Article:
and candy. During our two-day visit, we saw
members of a Chinese tour group tearfully touch
their heads to the figure’s toes, long ago
covered in layers of gold leaf. In one surreal
scene, five Indian soldiers slowly circled the
figure in their stocking feet, guns slung over
their shoulders. Then there was Chimi, 38, who
claimed to have done prostrations over the course
of 600 miles of mountainous roads in his home
country of Bhutan. We found him circling the
shrine outside, performing the ritualistic
full-body stretches, wearing knee pads and glides
for his hands fashioned from roller skates and wooden blocks.

Affecting as they were, the devotional
demonstrations did little to distract from
Kushinagar’s dinginess. Peanut vendors, souvenir
purveyors and mangy dogs lined the street in
front of the shrine. There was even a satellite
dish atop the local Tibetan temple.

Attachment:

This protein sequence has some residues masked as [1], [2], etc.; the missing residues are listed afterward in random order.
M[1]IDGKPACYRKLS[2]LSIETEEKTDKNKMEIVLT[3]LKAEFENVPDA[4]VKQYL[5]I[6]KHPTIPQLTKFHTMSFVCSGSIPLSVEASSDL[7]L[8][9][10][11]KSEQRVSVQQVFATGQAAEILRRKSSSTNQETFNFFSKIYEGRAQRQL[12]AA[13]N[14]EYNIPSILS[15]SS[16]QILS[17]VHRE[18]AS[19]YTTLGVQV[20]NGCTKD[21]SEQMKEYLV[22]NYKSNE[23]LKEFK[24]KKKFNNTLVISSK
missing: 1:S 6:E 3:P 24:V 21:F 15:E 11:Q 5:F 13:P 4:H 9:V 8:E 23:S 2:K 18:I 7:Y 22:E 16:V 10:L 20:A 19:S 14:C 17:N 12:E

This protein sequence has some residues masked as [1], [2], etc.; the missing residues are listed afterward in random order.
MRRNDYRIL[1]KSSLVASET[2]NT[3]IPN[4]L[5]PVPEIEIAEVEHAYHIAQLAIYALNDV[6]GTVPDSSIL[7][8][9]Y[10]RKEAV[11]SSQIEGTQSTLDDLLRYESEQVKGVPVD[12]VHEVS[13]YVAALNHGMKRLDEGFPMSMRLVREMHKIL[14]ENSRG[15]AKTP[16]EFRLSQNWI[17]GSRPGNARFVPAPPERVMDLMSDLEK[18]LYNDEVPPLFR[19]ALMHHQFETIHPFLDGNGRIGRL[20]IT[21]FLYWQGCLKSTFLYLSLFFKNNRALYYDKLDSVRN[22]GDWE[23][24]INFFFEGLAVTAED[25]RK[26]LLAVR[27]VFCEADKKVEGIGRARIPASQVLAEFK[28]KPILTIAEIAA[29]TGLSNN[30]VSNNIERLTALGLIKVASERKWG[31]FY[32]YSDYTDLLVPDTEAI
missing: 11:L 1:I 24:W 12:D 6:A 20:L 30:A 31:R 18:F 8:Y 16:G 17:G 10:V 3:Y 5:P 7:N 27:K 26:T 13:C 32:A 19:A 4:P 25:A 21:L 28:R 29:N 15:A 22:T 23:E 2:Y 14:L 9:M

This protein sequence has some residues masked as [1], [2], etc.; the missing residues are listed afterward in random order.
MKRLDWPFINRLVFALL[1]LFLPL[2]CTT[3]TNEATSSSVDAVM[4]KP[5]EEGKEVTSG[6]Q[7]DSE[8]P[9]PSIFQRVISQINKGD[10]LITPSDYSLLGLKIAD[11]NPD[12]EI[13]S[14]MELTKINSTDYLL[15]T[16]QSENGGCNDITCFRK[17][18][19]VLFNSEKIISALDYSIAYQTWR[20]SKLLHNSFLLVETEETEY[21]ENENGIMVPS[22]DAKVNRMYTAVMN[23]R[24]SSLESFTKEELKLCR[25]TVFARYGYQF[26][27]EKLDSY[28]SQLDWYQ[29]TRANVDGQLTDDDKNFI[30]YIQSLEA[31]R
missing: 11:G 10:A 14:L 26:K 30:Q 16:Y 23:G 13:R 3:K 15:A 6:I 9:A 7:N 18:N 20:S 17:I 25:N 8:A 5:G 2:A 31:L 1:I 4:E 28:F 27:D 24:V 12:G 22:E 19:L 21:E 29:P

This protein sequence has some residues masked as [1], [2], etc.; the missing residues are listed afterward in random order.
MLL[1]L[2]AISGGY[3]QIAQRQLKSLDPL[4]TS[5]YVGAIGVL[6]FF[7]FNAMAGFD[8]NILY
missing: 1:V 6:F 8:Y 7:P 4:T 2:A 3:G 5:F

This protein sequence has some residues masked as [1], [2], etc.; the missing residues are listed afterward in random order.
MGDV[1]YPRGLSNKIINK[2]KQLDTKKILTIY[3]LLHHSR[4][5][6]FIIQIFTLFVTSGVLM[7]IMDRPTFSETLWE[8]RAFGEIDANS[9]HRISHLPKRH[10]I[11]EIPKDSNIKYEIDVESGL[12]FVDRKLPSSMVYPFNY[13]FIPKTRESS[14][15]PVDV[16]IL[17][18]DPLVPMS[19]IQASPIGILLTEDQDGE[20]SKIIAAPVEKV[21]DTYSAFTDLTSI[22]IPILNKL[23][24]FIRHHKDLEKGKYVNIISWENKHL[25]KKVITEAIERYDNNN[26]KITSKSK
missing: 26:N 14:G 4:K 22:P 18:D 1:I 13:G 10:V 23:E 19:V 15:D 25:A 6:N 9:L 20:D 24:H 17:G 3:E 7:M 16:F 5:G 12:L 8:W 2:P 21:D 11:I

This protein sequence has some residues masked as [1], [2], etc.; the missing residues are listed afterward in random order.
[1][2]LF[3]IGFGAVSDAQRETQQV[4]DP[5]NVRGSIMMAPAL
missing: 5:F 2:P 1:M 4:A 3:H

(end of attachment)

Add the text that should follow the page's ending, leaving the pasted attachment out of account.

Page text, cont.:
"If you didn’t have television," one resident
monk explained, "it would be so boring."

Eager to leave Kushinagar, we pined for Bodhgaya,
280 miles southeast in Bihar state. It was there
under a pipal, a fig tree, that the 35-year-old
ascetic Siddhartha meditated in about 528 B.C.
until he attained enlightenment, the state beyond existential restlessness.

Our goal was to be sitting under the tree on New
Year’s Eve. Since there were no direct buses or
trains, we hired a private driver. Twenty-nine
hours later — fog, a snapped suspension spring, a
cracked wheel bearing and many wrong turns — we
limped into Bodhgaya on Dec. 31, angry, tired and
in no mood for epiphanies. After stowing our